“People tell you it’s going to be a life-changing experience, but you never really believe them,” smiles Andrew Heeley-Randerson, as he cuddles his two-year-old son.
“But once I became a parent, that old cliche of ‘you don’t know what you’re missing’ really did ring true; you just can’t describe it.”
University manager Andrew and husband Edward, a psychotherapist, adopted their son 18 months ago in the home town of Rotherham, when he was nine-months-old.
“Meeting the baby we’d been matched with for the first time was definitely nerve wracking,” recalls Andrew.
“Neither of us had been around babies much so it was all very new, but what amazed me was the emotional attachment. This developed so fast and we knew we wanted him to be part of our lives very quickly.
“You get to know the child over a period of time, and when we were finally left alone with him, I remember this feeling of overwhelming responsibility coming over me. Here we were entirely in charge of this small person!
“When we had to take him back to his foster family at the end of his visits, we found we were both tearful, being parted from him was an emotional wrench.
“When you get that final piece of paper to say this child is now legally yours, it’s overwhelming. We are just so glad we did it.”
And last year the couple made their family complete, when they went through the whole process again to adopt their daughter, now aged one.
“Now we are the proud parents of a two-year-old and a one-year-old and my life has never felt as complete as it does now.” says Andrew, aged 32.
“We are a proper family.”
Andrew and Edward decided to speak out about their experience in the hope it will encourage other lesbian, gay, bisexual and transgender couples in the region to consider adoption. Their decision comes following the news that Rotherham Council currently has ten babies waiting to be adopted.
“This is highly unusual,” confirmed a spokesman for Rotherham Children and Young People’s Services.
“Babies are quite a rarity these days, as local authorities tend to have older children waiting for adoption.
“When stigmas over unmarried mothers still existed, there were lots of young babies needing homes. Today, having a baby out of wedlock is much less of an issue, meaning fewer babies coming up for adoption.”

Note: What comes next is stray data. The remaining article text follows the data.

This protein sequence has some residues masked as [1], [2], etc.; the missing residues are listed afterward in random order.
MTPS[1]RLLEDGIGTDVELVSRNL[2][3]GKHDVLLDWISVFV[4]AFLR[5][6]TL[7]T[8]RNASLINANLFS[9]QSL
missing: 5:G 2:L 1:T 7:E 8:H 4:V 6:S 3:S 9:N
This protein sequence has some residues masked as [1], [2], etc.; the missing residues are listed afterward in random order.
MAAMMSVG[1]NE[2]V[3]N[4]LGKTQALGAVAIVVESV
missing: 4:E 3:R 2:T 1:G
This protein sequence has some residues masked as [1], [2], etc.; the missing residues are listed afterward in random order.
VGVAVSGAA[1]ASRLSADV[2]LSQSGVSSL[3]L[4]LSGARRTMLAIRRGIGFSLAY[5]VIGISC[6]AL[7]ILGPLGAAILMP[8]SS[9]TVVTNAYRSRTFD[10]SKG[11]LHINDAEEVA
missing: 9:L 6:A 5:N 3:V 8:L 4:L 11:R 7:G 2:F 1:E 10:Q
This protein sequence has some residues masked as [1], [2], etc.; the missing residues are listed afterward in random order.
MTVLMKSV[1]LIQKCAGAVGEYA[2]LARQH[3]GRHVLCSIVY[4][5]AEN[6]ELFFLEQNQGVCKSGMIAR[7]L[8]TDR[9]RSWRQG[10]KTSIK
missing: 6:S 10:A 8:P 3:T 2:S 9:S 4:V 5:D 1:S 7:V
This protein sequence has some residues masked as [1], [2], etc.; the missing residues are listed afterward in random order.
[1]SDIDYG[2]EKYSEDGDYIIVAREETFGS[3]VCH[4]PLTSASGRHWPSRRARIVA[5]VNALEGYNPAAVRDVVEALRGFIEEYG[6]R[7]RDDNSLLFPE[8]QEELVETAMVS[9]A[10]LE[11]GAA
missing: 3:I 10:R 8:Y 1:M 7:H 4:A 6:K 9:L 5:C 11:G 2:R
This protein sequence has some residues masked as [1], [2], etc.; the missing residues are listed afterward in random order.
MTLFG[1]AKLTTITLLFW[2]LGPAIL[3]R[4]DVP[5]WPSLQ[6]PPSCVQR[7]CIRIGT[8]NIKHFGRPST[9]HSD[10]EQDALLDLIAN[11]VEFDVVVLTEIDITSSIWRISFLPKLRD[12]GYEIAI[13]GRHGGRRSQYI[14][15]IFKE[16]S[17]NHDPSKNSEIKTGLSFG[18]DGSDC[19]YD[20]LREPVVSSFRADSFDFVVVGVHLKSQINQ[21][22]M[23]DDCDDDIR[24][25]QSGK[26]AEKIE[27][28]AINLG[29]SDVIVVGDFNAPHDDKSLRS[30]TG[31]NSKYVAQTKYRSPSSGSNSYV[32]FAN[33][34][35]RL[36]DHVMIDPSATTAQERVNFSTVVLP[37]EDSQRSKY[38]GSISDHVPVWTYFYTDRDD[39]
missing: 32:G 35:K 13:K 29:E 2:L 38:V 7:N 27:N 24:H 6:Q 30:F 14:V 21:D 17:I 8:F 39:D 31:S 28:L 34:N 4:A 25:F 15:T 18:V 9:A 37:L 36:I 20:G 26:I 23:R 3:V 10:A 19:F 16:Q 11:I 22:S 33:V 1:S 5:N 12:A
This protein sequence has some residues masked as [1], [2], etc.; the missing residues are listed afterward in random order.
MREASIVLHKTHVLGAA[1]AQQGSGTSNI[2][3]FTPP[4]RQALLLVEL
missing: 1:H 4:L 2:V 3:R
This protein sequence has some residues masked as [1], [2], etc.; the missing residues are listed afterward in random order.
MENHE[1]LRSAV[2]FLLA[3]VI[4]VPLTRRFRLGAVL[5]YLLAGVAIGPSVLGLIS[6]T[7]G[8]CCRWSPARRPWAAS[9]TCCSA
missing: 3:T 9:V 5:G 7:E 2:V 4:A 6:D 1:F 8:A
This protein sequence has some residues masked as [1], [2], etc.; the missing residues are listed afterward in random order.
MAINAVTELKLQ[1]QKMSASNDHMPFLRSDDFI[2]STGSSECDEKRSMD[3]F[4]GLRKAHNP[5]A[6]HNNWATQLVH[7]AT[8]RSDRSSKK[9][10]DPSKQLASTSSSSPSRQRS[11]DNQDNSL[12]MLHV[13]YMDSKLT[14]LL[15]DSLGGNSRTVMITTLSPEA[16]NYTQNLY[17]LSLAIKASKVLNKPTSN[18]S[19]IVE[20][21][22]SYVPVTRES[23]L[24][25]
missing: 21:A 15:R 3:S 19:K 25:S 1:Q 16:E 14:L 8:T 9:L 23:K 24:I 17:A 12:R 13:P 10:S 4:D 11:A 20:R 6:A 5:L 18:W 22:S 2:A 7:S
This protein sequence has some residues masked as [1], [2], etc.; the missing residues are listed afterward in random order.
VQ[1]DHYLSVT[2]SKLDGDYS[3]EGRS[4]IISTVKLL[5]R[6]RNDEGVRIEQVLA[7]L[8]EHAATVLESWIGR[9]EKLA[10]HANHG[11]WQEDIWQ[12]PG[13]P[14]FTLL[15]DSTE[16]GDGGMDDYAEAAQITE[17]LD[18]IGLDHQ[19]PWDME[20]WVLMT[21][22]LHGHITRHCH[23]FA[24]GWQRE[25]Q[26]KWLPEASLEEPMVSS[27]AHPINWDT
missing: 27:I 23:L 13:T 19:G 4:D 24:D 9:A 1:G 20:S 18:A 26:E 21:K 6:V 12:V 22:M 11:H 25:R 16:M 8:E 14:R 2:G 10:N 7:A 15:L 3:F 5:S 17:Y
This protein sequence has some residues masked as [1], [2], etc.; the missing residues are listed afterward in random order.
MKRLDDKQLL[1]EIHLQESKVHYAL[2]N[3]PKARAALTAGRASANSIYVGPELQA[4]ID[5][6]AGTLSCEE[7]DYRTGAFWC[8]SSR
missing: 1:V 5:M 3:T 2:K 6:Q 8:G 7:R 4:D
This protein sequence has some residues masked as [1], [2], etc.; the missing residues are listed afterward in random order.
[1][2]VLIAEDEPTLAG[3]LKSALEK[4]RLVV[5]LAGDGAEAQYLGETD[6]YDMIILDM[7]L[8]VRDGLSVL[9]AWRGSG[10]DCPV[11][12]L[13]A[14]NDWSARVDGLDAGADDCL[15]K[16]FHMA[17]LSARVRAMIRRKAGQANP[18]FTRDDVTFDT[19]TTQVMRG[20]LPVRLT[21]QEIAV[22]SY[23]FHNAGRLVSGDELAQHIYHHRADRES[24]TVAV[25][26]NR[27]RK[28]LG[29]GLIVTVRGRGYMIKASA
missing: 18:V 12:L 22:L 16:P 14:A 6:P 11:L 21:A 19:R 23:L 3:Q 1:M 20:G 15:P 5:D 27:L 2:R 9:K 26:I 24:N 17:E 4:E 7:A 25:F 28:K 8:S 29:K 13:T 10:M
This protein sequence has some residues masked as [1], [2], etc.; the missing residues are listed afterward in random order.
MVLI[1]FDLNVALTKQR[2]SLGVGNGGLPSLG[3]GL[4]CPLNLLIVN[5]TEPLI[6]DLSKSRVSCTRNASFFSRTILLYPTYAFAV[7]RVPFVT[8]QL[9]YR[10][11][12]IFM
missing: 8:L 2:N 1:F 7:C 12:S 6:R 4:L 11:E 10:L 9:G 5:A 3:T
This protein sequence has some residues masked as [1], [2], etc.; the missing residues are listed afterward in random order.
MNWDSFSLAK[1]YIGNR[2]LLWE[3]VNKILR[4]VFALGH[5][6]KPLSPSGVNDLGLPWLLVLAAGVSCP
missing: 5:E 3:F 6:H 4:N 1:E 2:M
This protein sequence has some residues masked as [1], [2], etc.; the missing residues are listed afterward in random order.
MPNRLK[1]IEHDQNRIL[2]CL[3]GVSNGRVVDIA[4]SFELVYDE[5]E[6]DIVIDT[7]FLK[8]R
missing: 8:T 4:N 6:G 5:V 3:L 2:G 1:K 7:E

The ten youngsters currently looking for loving forever homes range from newborn through to several months old and the hunt is now on to find parents for these babies. The local authority has issued an appeal for people in Rotherham and Sheffield to come forward.
“The support we have had from Rotherham Council has just been brilliant,” confirms Andrew.
“Certainly we never considered that being gay would be a barrier for us to be able to adopt. But what I would say is it might not be something you have necessarily thought about.
“Some straight people go through the heartache of trying to conceive a baby naturally before they adopt, so they know they want a child, but this isn’t always the same for LGBT people, where adoption is often the first step taken towards parenthood.
“I would just say if you’re thinking about it, do it. It really is amazing. I always thought I would prefer to adopt a slightly older child, but I’m so glad I’ve been able to witness our children’s key milestones, like starting to walk and talk.
“We can’t thank Rotherham Council enough for their understanding and support as they helped us to make our family complete.”
Ian Thomas, Strategic Director of Children and Young People’s Services, said: “We want to encourage as many people as possible to contact us in order for us to be able to match the children we have in our care with forever families.
“Children deserve to be brought up in a loving environment with a secure roof over their heads and be part of a family who puts them first, but sadly this is not always the case for all children.
“It is our duty to make sure the babies and children in our care who haven’t had the best start in life are given the same chance as everyone else, and that is why we are searching for their potential parents.
“These are real children who need you. The more people who come forward to talk to us, the more chance we have of securing them a good future for the rest of their lives.”
If you would like to find out more, visit Adoption in rotherham or call the Adoption Team on 01709 254899.
If you’re thinking about adoption, you should first gather as much information as possible.
By registering your interest with the council, you can gain further information about the process and arrange a visit from a social worker to help you decide if adoption is for you. After completing your Registration of Interest form, you will be asked to complete some supplemental reading and a one-day preparation training session, designed to develop your awareness of adoption, while necessary checks and references are completed. You will then have regular assesment sessions with your social worker and receive further training before a recommendation is made on your suitability.